Pianists with small hands have to overcome considerable physical challenges in order to be able to play great literature for the piano. Oftentimes those challenges lead to muscle strain and even career-ending injuries. To address the unique needs of smaller hands, engineer and business owner David Steinbuhler collaborated with pianist Christopher Donison in 1991 to develop a new set of standard sizes and prototypes of smaller piano keyboards.
The magic for creating these smaller keyboards takes place in David Steinbuhler's Titusville, Pennsylvania ribbon factory, a family-run business that has been around since 1897 . Step inside and you'll see thousands and thousands of spools of ribbons and rolls of string made to create those ribbons, along with an endless array of machinery, much of it custom built by David's grandfather and uncle. Because they need to make their own parts and tools, David's factory uses a number of specialized machines called CNC, or Computer Numeric Control machines, which use computers to precisely design and cut out parts from wood.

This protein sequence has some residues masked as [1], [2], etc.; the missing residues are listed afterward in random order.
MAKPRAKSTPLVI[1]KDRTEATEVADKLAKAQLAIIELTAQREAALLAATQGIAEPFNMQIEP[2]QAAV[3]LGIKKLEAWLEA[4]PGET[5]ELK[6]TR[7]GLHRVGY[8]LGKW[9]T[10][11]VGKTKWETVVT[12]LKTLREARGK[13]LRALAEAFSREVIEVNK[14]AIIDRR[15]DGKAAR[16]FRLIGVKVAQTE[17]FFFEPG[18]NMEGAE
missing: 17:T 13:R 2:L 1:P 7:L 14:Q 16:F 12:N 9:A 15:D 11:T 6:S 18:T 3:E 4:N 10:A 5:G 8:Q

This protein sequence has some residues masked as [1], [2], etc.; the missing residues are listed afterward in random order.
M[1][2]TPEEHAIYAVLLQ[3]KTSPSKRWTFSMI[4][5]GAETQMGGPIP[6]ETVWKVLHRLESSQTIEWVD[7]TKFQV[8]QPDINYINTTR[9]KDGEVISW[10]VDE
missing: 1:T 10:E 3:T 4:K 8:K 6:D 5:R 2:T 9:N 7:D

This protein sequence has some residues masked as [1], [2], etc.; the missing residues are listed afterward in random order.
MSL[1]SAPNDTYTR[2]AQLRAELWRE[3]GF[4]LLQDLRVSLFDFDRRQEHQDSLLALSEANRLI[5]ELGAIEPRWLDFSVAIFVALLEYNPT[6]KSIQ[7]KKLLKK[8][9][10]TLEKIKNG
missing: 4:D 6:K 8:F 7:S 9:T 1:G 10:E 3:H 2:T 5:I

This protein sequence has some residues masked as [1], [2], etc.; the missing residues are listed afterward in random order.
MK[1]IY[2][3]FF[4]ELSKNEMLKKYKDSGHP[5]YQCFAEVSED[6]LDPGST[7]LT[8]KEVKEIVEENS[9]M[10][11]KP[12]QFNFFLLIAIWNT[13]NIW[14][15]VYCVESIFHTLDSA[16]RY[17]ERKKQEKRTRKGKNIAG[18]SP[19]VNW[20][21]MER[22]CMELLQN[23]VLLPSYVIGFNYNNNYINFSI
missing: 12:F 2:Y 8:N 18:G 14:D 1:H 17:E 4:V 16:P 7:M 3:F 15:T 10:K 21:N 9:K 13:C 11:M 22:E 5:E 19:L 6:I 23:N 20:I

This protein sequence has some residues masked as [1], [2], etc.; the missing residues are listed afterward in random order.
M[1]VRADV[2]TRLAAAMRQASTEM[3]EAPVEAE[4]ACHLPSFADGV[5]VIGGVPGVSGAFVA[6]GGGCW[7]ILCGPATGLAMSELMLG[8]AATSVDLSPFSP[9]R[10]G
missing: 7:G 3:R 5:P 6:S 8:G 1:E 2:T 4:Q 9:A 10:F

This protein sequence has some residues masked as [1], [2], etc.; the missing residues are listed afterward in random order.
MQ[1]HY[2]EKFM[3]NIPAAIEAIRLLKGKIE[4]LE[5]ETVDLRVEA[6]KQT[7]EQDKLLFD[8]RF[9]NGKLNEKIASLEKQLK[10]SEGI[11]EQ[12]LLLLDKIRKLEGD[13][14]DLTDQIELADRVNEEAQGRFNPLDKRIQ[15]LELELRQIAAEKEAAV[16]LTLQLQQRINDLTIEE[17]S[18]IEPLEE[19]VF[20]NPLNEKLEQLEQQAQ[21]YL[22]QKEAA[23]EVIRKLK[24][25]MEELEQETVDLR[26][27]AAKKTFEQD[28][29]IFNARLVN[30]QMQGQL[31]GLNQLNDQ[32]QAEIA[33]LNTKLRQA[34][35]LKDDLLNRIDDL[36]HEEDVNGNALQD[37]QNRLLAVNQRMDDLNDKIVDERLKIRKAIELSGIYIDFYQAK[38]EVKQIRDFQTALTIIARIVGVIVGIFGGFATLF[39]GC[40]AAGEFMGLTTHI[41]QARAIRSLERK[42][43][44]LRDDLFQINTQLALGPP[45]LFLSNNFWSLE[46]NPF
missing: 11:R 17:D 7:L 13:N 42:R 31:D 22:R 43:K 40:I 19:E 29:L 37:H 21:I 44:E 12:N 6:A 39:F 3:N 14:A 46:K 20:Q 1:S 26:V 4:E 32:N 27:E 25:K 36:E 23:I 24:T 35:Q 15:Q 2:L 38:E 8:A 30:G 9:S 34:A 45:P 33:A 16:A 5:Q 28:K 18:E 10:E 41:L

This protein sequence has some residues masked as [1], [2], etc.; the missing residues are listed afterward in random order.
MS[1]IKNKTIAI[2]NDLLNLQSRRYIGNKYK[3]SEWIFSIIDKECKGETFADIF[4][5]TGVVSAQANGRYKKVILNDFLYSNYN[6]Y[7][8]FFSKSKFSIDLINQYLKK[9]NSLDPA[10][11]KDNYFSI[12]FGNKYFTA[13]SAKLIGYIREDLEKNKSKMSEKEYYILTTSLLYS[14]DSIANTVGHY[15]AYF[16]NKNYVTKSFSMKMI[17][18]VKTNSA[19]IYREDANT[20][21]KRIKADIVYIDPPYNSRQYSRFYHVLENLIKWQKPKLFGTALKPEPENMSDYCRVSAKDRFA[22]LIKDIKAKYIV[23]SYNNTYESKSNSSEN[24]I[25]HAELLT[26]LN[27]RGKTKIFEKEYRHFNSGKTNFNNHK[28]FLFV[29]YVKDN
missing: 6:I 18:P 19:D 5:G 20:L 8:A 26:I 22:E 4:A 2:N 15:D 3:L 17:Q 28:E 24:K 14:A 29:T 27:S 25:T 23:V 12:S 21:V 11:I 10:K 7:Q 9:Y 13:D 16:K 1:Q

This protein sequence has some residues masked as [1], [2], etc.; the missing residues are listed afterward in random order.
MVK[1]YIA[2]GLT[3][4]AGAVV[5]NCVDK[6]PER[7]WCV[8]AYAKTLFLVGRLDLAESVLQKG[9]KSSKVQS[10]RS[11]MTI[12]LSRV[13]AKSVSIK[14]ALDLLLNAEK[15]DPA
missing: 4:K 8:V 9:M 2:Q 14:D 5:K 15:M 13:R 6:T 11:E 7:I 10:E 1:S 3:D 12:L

David's piano keyboard workshop can be found on the second floor of his factory, surrounded by old pianos and tools used to create his custom Donison Steinbuhler smaller sized keyboards.
Note: This episode was originally produced as a video documentary. Be sure to visit amusicallife.com to watch the full video.
Steinbuhler & Company Website: http://www.steinbuhler.com/index.html
PASK Pianists for Alternatively Sized Keyboards website: http://www.paskpiano.org/index.html